That year too the autumn had been awesome. The festivity had been all around. I took her for a ride around the city. Being a person who knew how bodies work, how diseases spread, she perhaps guessed something about her illness. She had a heart which had erratic beats. I remember she telling me all the time while we were having a tour of the city, through its lanes and bylanes, watching people and the trees and cars and all that are the usual part of the cityscape, that it might be her last tour with me. I laughed.
But then , she was a nurse. She knew it. Like she knew how my eyes had an inexpressible medical condition of being wet with salty water at that time when she said those words to me. She knew it that I was trying to be brave. Her brave boy.
And she climbed those stairs easily. Without making even a groan. She just slept and woke not.
Next year, I planted a sefali / shiuli tree just on our small piece of land by the car shed, beside that patio. It was summer. A full grown horrid Indian summer. The sun blazed hot and cruel. But I had to save that sefali tree. Every morning, that summer, even before the sun would turn like a scorching red hot ball of fire, I would wake up and water the tree. And every time I did that , I just prayed with all my heart that it survived that summer. The sultry boring lifeless summer of that year. With all my heart , nerve and sinew , I took care of the shiuli tree. If I would find its leaves turning yellowish a bit , I would check the soil, rake it, apply manure and water. In the evening, I would go near the tree and touch its little branches and leaves. I thought of myself as perfect gardener perhaps then. Caressing it. Loving it. Not that I took no care of other trees. Of course I did that. But that shiuli tree was always under my scanner. Once I found a worm crawling at its body. I took it and threw it far away. But before that I took and snapshot of it and searched the internet to find its genus and species. Once finding that I with some kind desperation like that of a medic, found out the measures to be taken to save the tree from onslaught of worms and pests like that.
That time I thought of myself a nurse too. A nurse to a tree. The shiuli tree.
Then came the monsoon. It rained for hours each day that monsoon. I had to take a spade and create a nullah or a makeshift channel on the ground to prevent that particular spot from getting waterlogged, knowing accumulation of water could weaken the tree at its roots.
That time I felt like a construction worker. A sewage cleaner also.
And then, the monsoon also passed, giving way to autumn. The delightful autumn.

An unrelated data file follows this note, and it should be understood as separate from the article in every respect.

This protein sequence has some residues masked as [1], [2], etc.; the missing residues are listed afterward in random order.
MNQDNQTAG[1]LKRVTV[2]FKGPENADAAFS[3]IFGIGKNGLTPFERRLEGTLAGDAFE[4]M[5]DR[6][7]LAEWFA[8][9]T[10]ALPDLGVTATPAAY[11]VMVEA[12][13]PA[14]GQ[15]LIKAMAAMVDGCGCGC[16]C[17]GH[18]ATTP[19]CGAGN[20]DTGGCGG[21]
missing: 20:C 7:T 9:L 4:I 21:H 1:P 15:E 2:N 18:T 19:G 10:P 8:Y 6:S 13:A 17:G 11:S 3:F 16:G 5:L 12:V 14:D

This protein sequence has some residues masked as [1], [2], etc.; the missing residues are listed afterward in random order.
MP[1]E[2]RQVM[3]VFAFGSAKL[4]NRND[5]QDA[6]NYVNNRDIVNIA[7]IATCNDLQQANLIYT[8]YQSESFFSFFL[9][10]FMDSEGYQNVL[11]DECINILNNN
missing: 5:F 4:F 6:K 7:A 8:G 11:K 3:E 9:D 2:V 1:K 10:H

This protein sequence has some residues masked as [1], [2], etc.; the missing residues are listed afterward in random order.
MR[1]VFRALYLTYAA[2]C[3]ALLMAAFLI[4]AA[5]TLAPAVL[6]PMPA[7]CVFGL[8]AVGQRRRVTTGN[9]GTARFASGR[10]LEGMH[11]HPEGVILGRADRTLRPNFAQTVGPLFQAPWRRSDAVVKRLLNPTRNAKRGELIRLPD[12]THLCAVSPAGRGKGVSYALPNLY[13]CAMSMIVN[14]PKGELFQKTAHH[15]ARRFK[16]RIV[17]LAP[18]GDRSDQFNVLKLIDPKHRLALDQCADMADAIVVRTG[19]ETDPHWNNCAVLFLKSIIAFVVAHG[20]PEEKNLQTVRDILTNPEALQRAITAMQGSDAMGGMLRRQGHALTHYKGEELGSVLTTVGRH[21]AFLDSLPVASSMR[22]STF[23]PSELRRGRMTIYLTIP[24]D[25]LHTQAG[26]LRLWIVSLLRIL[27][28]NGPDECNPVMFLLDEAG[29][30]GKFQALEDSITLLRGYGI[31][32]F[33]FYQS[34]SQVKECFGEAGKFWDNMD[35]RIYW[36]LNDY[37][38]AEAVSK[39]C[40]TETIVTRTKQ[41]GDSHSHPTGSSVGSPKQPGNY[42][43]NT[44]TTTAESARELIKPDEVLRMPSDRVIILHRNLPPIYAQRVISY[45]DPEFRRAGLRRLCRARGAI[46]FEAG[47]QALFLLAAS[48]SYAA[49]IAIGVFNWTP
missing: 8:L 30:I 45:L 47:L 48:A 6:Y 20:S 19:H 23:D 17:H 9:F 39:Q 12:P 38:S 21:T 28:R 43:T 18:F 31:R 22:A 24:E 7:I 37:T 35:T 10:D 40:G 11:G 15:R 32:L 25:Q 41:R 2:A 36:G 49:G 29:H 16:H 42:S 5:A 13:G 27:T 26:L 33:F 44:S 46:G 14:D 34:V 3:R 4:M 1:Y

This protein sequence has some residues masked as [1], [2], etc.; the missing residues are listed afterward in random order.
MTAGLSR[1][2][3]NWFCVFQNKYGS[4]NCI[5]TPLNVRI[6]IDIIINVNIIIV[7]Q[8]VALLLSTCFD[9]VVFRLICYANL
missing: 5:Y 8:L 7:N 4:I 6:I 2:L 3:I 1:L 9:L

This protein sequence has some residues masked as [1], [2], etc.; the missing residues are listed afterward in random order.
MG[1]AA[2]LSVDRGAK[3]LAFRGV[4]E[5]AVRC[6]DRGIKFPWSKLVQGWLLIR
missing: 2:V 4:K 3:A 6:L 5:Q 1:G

For the first few days of the season, all other trees bore flowers. But that shiuli tree had none. I was worried. I talked to my wife. She went with me to that small garden we had beside the car shed. Our son went there too. We checked for buds. The tree though had grown taller and greener, had no signs of buds.
My son suddenly quipped.
Yes, we needed butterflies to carry pollens and to make the tree bloom.
So again I searched for trees which attract butterflies most. Found some. Brought them and planted them.
That time I felt I was like a priest. Purifying the earth praying with all my heart for its beauty to arrive.
Praying those trees which attract birds and bees and butterflies to grow faster.
They did. Butterfiles arrived. Bees too.
The smell of flowers wrought my senses with joy.
I felt that time I had become half of that garden.
Only that shiuli tree.
I waited.
We all waited.

Then one fine morning, as I went near the tree I found them. Those white shiuli blossoms with an orange core waving to me from the branches of the tree. They had bloomed overnight!
I called my wife and son.
We three stood under the tree.
The air around it had that unmistakable fragrance of shiuli blossoms.

That time I felt perfect like a nurse.


One of the most talked about spots of the city of Kolkata and often visited by tourists and photographers is ‘Kumortuli’ as it is so called because of the residences of clay image/ idol makers which congregate here.

Situated in ward number nine of Kolkata Municipal Corporation, between Ahiritola and Shovabazar, by the banks of river Hooghly, this place accommodated potters and clay idol makers after the British East India Company decided to create separate districts for ‘ the company’s workmen’ as can be found in the orders of John Zephaniah Holwell who succeeded Robert Clive as the Governor of Bengal. In accordance with those orders different ‘ districts’ were formed like ‘ collotollah’ ( quarters for oilmen), ‘ chuttarpara’ ( quarters for carpenters), ‘ ahiritollah’ ( quarters for cowherd), ‘ kumortolly’ ( quarters for potters and clay idol makers), etc;

From then on till date , many families of potters and clay idol makers , have not only been living here, but also have been keeping alive their profession of making idols and pottery items.

A visit to this place around this time of the year would be a fascinating one for any art lover or photographer.

For in the lanes and by lanes of kumortuli we could see how the artisans and clay idol makers work on to give shapes to the idols. They spend most of their days and nights in front of the idols they are busy creating. The creation of the idols, a time consuming and fully labour intensive process ( as there is hardly any use of machinations ) often takes months and most of the artisans who work there, keep on working under time constraints, around this time of the year, for come rain, come shine, they are supposed to deliver the idols of Durga and her sons and daughters within the stipulated schedule and there is no way of moving an inch away from it. So they work on.